Between 1971 and 1977 self-government was given to the homelands of Bophuthatswana, Ciskei, Gazankulu, KwaNdebele, KwaZulu, Lebowa, Qwaqwa, and Venda. KaNgwane received self-government in the early 1980s. Four of the bantustans asked for so-called independence, which they received on the following dates: Transkei in October 1976, Bophuthatswana in December 1977, Venda in September 1979, and Ciskei in December 1981. Once a bantustan received independence, all those who were considered citizens of that bantustan, even those living in other parts of South Africa, lost their South African citizenship.

Most of the bantustans consisted of multiple, disconnected fragments of land, and most of the land assigned to the bantustans was not suitable for farming. The economies of these territories, therefore, remained almost entirely dependent on South Africa. Because blacks were allowed only restricted residence outside the bantustans, many either commuted several hours each day to work outside the bantustans or became migrant laborers. The bantustan populations became concentrated in poor, overcrowded border communities within commuting distance of work in white-run industries outside the bantustans. The superficial independence of these bantustans was condemned by the United Nations (UN), and they were never recognized as independent countries by any government other than the South African government. The chief minister of the Zulu bantustan of KwaZulu, Mangosuthu Buthelezi, rejected independence and advocated majority rule for all of South Africa. In 1983 Buthelezi and the chief ministers of Lebowa and KaNgwane declared that they would never accept independence from South Africa.

As the system of apartheid began to disintegrate during the second half of the 1980s, the future of the bantustans came increasingly into question. In 1986 a draft law was presented to the South African parliament to restore South African citizenship to the people of the four independent bantustans. One month later, however, the government declared that only those citizens of the independent bantustans who were living outside the bantustans would regain their South African citizenship. In May 1990 the South African government announced that it had abandoned plans to grant independence to the remaining six self-governing bantustans. The African National Congress (ANC), a political organization that was actively engaged in opposition to apartheid, advocated the total dismantling of the bantustan system. A few bantustan leaders feared the loss of their own political power if the bantustans were dissolved, but most citizens of the bantustans supported the ANC's position. In 1994 the bantustans were officially reincorporated into South Africa under the new government led by the ANC. The citizens of the former bantustans became full citizens of South Africa.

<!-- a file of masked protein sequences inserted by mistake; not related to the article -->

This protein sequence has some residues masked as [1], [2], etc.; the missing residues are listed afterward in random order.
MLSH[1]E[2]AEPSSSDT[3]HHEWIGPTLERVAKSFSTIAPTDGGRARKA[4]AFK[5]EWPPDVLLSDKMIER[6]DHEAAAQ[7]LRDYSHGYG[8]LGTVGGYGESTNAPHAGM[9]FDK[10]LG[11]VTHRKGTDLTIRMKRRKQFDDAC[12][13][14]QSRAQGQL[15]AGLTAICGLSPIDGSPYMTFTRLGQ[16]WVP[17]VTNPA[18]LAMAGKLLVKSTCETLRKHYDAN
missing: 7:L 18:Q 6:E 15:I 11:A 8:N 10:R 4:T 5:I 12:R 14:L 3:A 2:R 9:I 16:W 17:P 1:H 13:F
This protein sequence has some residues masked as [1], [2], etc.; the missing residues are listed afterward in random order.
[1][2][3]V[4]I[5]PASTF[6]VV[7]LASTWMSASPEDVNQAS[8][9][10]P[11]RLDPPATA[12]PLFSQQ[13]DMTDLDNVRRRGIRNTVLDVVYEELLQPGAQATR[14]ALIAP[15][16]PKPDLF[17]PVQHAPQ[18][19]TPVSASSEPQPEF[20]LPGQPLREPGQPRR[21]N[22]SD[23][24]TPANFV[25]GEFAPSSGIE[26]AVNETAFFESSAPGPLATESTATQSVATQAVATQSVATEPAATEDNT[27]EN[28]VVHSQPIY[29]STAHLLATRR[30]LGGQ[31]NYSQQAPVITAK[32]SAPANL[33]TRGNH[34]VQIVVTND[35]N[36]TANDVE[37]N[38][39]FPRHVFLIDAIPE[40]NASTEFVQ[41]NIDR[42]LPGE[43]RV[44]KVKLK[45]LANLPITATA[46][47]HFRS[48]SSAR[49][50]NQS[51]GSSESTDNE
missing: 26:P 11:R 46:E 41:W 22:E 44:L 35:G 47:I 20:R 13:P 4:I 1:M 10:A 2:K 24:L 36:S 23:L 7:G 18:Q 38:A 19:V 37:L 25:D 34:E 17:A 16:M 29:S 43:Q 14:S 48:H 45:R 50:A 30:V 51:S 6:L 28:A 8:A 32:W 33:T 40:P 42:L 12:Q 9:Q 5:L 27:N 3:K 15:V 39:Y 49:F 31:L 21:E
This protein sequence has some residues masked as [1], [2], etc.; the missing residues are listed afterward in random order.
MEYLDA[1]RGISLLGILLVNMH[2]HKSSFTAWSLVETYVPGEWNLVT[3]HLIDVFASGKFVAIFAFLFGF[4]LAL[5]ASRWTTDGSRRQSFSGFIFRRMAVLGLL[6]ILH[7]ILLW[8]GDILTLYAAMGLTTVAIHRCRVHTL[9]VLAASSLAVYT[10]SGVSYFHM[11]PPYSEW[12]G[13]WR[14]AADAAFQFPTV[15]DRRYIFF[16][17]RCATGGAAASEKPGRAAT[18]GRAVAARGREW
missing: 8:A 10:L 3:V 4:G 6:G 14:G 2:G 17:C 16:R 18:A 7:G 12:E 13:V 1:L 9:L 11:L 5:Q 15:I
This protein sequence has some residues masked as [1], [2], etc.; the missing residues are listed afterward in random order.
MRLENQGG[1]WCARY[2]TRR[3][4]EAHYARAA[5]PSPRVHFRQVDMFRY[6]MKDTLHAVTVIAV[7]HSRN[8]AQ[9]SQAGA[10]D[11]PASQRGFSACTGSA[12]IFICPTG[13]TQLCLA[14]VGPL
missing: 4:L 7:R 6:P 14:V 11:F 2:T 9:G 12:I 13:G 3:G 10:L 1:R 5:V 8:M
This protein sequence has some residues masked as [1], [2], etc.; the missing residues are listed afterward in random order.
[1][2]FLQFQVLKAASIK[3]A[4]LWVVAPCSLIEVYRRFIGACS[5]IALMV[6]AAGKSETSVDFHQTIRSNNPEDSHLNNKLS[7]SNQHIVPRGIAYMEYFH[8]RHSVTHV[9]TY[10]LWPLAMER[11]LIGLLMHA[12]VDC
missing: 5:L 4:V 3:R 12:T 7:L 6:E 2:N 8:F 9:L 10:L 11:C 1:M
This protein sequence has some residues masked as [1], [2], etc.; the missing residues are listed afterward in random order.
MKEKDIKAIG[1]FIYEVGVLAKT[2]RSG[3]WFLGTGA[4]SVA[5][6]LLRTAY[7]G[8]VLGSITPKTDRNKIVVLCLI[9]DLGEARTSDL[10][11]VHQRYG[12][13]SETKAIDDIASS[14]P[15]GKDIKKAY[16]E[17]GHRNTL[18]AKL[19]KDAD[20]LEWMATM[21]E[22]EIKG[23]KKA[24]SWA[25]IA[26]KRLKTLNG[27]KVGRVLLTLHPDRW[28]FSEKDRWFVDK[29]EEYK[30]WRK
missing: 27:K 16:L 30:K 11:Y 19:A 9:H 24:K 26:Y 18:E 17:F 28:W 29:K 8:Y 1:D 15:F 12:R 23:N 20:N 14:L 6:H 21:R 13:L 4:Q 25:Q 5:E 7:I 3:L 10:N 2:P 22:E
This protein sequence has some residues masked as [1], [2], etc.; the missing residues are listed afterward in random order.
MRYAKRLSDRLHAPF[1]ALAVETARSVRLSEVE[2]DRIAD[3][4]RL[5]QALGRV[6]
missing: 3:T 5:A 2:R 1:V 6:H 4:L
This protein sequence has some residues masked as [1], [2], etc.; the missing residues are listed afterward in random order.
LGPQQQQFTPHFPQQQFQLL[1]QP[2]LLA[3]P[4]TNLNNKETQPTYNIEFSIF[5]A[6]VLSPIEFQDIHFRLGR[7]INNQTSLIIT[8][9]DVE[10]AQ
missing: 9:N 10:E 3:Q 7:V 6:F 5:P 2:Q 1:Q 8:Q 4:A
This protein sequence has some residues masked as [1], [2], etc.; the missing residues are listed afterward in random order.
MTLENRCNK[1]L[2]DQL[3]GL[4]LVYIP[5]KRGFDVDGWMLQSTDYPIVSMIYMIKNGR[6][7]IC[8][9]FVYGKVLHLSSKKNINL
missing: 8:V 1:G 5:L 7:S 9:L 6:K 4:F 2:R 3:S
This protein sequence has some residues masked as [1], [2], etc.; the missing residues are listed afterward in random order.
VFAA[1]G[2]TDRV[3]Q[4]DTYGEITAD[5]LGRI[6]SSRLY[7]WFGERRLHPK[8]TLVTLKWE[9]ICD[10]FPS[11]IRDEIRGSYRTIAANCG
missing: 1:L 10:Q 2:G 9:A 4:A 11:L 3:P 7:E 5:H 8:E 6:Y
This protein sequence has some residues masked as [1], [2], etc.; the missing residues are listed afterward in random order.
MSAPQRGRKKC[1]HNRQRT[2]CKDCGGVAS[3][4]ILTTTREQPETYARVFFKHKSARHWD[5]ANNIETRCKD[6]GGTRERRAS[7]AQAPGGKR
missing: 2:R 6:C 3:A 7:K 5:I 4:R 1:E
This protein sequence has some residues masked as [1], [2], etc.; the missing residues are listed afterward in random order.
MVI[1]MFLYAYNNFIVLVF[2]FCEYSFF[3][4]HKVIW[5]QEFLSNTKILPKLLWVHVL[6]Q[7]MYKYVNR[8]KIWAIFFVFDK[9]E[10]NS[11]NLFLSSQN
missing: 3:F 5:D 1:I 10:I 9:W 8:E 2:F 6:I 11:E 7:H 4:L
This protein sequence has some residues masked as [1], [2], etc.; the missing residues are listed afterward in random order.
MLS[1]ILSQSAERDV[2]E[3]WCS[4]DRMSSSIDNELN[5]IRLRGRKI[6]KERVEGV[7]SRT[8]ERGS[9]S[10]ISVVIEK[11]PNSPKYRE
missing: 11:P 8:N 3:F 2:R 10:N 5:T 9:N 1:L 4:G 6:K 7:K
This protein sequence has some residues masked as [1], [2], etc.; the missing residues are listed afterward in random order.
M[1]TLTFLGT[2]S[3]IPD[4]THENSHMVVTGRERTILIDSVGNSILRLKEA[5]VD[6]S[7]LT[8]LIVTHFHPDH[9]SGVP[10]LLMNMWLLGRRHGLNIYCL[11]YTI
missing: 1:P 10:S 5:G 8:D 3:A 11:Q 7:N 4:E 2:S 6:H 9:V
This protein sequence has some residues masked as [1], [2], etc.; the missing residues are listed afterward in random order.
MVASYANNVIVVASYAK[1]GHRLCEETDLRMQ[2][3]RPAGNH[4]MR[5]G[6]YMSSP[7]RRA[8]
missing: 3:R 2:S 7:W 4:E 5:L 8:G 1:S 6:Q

"Bantustans," Microsoft® Encarta® Online Encyclopedia 2000 © 1997-2000 Microsoft Corporation. All rights reserved.